In the age of email, a telegram has managed to steal some headlines. It's all because Robert Fink graduated from the University of Michigan in 1969, back when people still sent missives via Western Union. As MLive explains, family friends Ben and Lillian Fischman sent Fink a congratulatory message about his graduation, but it arrived a day after he had left town. Somebody stuck it in a filing cabinet, where it got lost underneath one of the drawers for half a century. A woman whose company bought the cabinet second-hand finally discovered it, did some online sleuthing, and mailed it to Fink, per the Washington Post.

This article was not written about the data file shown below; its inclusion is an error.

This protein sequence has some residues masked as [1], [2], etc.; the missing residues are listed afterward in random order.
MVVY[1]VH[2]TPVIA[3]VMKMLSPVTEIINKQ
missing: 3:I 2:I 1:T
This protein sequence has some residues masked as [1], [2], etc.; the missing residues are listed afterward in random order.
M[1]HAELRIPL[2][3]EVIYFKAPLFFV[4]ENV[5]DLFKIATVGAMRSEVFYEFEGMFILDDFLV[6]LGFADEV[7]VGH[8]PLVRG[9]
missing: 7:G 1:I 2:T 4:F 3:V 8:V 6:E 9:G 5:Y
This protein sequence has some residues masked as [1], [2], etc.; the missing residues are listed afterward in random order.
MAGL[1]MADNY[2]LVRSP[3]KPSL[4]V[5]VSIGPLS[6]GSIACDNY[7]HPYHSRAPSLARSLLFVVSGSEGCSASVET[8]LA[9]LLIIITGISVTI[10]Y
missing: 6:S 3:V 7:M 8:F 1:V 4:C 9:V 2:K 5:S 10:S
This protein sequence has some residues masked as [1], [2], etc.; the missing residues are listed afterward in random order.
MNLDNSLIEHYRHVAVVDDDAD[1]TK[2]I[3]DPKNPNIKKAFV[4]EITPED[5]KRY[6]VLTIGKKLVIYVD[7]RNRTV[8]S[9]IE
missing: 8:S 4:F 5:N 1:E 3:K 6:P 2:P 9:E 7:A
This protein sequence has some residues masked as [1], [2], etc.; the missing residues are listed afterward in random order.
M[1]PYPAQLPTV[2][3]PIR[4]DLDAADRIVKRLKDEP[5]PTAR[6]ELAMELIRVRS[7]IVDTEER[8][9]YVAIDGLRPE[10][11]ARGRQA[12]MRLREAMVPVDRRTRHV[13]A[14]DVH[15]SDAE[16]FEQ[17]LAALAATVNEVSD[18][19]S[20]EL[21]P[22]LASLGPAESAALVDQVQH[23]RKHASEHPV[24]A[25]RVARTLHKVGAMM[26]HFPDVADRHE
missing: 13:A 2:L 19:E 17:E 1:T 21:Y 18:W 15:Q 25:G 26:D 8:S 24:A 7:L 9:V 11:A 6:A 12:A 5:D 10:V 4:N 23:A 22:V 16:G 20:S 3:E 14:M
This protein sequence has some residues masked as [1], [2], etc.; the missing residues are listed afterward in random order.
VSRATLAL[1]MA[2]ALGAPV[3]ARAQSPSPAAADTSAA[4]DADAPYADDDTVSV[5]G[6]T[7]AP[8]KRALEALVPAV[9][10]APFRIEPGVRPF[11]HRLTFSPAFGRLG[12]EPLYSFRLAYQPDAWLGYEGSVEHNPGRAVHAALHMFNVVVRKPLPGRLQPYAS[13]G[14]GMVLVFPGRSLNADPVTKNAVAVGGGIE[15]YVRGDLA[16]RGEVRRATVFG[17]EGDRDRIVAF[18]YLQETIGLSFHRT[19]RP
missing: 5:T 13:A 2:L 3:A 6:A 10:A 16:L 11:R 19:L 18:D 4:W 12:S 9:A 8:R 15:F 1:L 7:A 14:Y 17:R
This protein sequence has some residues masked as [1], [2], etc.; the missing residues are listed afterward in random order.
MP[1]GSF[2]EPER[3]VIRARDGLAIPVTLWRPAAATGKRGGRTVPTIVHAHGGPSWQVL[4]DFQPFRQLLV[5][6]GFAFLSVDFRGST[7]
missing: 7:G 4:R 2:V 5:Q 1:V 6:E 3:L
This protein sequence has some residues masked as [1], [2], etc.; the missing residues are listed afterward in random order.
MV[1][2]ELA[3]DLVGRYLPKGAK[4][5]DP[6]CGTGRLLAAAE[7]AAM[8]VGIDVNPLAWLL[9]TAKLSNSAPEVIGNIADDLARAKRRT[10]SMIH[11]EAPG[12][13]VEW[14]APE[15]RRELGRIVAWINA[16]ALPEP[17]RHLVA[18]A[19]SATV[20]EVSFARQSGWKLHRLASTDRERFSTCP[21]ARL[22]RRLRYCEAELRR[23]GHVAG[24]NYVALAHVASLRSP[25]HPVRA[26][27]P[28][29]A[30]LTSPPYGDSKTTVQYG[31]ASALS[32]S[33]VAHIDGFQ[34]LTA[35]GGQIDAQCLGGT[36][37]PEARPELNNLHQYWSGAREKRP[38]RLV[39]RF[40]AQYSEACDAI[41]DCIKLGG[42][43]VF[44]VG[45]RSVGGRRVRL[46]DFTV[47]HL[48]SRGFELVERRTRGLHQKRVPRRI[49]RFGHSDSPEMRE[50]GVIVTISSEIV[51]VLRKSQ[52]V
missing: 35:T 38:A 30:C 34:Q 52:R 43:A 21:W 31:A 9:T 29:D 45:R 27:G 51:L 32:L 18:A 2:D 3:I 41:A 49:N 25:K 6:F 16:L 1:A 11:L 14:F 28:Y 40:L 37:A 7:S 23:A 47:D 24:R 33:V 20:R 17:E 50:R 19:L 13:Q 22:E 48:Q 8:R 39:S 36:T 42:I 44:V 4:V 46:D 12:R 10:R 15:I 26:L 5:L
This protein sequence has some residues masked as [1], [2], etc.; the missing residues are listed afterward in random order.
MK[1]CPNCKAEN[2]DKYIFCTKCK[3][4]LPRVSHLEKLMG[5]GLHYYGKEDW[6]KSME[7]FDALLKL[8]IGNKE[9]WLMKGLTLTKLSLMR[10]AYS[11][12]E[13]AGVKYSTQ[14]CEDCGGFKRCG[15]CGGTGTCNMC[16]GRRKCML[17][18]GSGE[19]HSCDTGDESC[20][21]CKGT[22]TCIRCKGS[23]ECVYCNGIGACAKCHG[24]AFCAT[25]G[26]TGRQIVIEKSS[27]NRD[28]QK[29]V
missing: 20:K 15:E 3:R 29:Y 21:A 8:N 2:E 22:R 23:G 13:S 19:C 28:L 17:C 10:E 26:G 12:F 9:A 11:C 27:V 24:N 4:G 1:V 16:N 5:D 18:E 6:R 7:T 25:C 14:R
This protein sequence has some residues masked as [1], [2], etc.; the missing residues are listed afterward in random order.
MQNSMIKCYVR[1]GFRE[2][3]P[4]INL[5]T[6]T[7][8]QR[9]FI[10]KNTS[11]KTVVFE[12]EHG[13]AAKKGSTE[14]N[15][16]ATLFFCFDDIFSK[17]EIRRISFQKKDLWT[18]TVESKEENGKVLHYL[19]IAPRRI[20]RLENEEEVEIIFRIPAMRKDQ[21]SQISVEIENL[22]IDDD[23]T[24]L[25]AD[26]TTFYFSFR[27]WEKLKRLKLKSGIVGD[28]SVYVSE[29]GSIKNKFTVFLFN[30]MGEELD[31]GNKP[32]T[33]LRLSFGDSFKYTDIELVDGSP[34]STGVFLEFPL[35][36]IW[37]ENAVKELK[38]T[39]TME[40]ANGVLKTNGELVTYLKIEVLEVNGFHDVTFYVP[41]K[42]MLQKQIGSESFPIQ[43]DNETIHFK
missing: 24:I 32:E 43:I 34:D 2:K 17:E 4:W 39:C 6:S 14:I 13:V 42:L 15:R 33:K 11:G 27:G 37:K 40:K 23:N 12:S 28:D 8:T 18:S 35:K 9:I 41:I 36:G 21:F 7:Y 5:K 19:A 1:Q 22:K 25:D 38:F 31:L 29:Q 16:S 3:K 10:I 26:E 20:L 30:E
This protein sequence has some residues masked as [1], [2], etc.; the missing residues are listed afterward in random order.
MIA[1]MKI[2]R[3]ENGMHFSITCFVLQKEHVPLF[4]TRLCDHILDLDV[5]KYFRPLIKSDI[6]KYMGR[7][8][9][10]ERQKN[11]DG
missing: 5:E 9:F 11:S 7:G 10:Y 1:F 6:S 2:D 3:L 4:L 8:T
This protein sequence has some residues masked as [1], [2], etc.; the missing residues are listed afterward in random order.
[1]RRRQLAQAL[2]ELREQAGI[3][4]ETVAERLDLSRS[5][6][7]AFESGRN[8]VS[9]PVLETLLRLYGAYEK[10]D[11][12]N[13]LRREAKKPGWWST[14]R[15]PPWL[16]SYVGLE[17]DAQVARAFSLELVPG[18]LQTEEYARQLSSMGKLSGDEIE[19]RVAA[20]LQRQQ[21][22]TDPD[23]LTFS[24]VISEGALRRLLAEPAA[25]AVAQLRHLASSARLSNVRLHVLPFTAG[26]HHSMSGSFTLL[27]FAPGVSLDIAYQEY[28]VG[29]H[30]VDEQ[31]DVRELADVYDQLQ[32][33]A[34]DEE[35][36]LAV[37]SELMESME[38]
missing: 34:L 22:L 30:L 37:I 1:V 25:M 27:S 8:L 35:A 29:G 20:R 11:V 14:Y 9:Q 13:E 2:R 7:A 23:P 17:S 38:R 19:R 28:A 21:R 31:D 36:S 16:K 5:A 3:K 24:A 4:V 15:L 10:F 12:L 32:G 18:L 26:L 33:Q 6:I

"Sorry we cannot be there to applaud when you get your diploma but our hearts and best wishes are with you," reads the old message. "Love Dr. and Mrs. Fischman." Fink, now a professor at Oakland University in Michigan, says he was belatedly touched that the Fischmans—parents of his childhood best friend—had sent the message. "It took some effort to send a telegram," he notes. "It's not like texting someone." Both have since died, "and, of course, I never thanked them." (Read more telegram stories.)